And with modern bullet designs such as expanding full metal jackets (EFMJs), jacketed hollow points (JHPs), etc., the lighter and faster 9mm can rival the slower and heavier .45 acp in the terms of wounding capabilities.
With all the 9mm ammo choices on the market though, we’re presented with another problem.
WHICH AMMO DO WE PICK FOR SELF DEFENSE?
The perfect self defense load for handguns, regardless of the caliber, must provide penetration depths of 12 inches minimum and 18 inches maximum. At least these are the numbers the FBI go by.
Fortunately for us, since the FBI already did the research, we can use this metric to help us determine which ammo to pick. But we’ll add a few more metrics of our own: muzzle energy, wounding capability (the bigger the permanent and temporary wound cavities, the better) and pricing.
So to narrow down the ever-growing list of 9mm ammo options for self defense, we’ll be comparing offerings from different manufacturers based on the bullets’ ability to penetrate only within 12 to 18 inches (those that penetrate less than 12 or over 18 inches will have to be weeded out), how they perform in ballistics gel tests, and how much each costs.
We’ve gathered info on some of the most popular 9mm self defense loads available online. Note: These are some of the most powerful 9mm loads on the market. Contact your handgun manufacturer to make sure your piece can handle +P loads before you even consider buying any of these:
Lehigh Defense 9mm Maximum Expansion JHP
PolyCase 9MM +P ARX Inceptor
Underwood 9mm Xtreme Defender +P+
Buffalo Bore +P+ JHP
Corbon PowRball 9mm +P
Federal Premium HST JHP
Speer Gold Dot +P “Short Barrel” JHP
Hornady XTP +P JHP
Winchester PDX1 Defender +P
Info were gathered from several YouTube videos uploaded by tnoutdoors9, ShootingTheBull410 and ScubaOz, ammunition manufacturer websites, third party websites such as LuckyGunner and online gun forums. The research took a few days to make sure we only provide the most accurate data possible.
To help our readers make sense of the table above, we’ve created a few graphs.
The chart below specifies each brand’s ballistic performance factoring in bullet weight and velocity:
The red bars on the bar graph above represent each bullet’s weight in grains.
A heavier bullet penetrates barriers better, and when it hits a bone in the body, causes the bone to fracture and splinter. The bone fragments shooting in all directions in turn result in more tissue damage.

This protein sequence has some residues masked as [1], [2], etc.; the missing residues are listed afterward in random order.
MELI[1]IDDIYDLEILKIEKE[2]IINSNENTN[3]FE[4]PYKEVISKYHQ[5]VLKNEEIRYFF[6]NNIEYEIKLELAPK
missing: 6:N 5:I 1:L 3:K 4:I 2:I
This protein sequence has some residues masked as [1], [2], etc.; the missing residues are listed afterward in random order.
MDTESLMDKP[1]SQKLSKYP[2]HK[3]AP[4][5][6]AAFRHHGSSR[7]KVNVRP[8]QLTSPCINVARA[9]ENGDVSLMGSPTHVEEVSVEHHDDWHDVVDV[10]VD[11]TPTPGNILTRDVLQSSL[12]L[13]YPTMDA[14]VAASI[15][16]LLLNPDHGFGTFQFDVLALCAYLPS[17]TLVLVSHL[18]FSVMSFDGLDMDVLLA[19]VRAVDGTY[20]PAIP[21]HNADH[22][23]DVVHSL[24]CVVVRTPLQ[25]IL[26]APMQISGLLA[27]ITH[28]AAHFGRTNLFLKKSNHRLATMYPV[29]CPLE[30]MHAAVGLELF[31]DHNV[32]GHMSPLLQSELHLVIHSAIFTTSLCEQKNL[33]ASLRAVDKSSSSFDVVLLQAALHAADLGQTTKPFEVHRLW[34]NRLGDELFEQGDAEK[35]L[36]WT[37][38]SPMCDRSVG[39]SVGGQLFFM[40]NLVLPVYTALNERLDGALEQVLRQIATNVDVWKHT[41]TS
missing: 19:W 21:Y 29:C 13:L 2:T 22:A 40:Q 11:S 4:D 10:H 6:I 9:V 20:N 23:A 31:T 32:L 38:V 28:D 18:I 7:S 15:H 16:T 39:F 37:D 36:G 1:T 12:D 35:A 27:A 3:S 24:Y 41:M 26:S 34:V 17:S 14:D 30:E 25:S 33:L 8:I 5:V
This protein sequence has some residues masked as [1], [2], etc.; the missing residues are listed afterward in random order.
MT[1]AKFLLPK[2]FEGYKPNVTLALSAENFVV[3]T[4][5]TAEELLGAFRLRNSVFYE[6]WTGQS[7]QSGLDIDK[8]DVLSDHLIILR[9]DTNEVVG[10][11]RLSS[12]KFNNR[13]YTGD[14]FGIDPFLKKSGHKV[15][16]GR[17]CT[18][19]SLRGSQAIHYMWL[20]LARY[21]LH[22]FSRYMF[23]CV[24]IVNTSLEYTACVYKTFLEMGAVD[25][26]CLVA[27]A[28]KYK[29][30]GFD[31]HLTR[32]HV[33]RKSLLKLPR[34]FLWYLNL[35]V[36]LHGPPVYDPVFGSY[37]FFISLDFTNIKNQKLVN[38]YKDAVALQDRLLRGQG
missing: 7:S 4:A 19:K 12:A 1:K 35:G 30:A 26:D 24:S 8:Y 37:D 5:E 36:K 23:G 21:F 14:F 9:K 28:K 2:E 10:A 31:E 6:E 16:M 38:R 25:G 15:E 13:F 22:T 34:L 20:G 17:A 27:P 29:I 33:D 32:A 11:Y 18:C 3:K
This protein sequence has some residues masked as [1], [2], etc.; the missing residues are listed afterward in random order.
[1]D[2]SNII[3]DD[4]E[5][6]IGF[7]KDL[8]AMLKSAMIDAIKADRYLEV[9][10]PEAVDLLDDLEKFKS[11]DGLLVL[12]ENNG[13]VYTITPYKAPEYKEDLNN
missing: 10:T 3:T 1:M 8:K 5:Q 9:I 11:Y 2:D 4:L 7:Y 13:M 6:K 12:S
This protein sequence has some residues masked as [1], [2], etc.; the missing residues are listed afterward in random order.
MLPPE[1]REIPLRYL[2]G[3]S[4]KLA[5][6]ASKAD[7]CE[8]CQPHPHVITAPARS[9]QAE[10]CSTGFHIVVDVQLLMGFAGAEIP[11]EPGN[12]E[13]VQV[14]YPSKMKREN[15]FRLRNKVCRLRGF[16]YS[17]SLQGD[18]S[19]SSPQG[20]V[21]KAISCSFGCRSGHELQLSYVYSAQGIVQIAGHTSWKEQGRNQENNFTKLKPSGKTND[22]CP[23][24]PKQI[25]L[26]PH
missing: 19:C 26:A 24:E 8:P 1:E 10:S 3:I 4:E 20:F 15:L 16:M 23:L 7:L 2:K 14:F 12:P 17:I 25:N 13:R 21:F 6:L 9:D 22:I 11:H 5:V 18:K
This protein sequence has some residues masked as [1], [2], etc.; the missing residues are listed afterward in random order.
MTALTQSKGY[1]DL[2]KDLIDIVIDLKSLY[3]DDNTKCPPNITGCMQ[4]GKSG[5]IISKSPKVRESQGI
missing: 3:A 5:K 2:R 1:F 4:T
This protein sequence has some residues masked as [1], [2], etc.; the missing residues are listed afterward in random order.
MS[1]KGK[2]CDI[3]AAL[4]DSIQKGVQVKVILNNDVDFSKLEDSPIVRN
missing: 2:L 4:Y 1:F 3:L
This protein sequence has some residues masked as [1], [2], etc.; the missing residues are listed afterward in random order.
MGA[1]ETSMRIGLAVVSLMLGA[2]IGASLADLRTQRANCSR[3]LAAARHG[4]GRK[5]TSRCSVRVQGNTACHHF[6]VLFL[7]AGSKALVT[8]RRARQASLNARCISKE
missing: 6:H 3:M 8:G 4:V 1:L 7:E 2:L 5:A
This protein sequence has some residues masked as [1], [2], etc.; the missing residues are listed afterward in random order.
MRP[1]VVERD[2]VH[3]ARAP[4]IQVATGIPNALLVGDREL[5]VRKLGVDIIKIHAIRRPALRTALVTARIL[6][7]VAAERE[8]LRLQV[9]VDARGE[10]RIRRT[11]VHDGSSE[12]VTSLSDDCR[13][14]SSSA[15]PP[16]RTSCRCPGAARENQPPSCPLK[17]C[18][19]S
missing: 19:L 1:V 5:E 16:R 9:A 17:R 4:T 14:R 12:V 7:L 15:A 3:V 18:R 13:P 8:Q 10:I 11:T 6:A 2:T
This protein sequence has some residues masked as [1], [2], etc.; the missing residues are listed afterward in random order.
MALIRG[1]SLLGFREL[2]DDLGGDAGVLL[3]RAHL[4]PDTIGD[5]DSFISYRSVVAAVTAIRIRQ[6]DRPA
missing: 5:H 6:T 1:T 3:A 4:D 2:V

But the problem with heavier bullets (in 9mm cartridges at least) is they can be harder to push with the limited room the cartridge provides for powder — in simpler terms, a heavier bullet will move slower compared to a lighter bullet. This is why the heaviest 9mm bullets only weigh 147 grains. In addition, heavier bullets tend to have more felt recoil.
Five of the contenders, Federal Premium HST JHP, Speer Gold Dot +P “Short Barrel” JHP, Hornady XTP +P JHP, Winchester PDX1 Defender +P and Buffalo Bore +P+ JHP all weigh 124 grains. While these will have no problem breaking bones, these bullets will be significantly slower compared to the lighter and faster options like the PolyCase ARX Inceptor +P and the Underwood 9mm Xtreme Defender +P+.
ACTUAL VELOCITY VS. ADVERTISED VELOCITY
The green bars on the bar graph above represent each bullet’s velocity in feet per second. These are actual velocity figures when bullets are fired from a 4-inch barrel — not the velocity figures printed on the box of each of the brands.
A higher velocity equates to more energy which results to better ballistic performance. But like weight, a higher velocity also has the same downside: more felt recoil.
The fastest of all the bullets we gathered info on is PolyCase ARX Inceptor +P, which is understandably so, because it is also the lightest. Underwood 9mm Xtreme Defender +P+ is the second fastest, while Corbon PowRbal +P is the third.
The yellow bars on the bar graph above represent each bullet’s energy in foot-pounds of force (ft.lbf) at the muzzle. Since we’re using actual velocity figures when bullets are fired from a 4-inch barrel, these are also the actual energy figures, not to be confused with those printed on bullet packaging.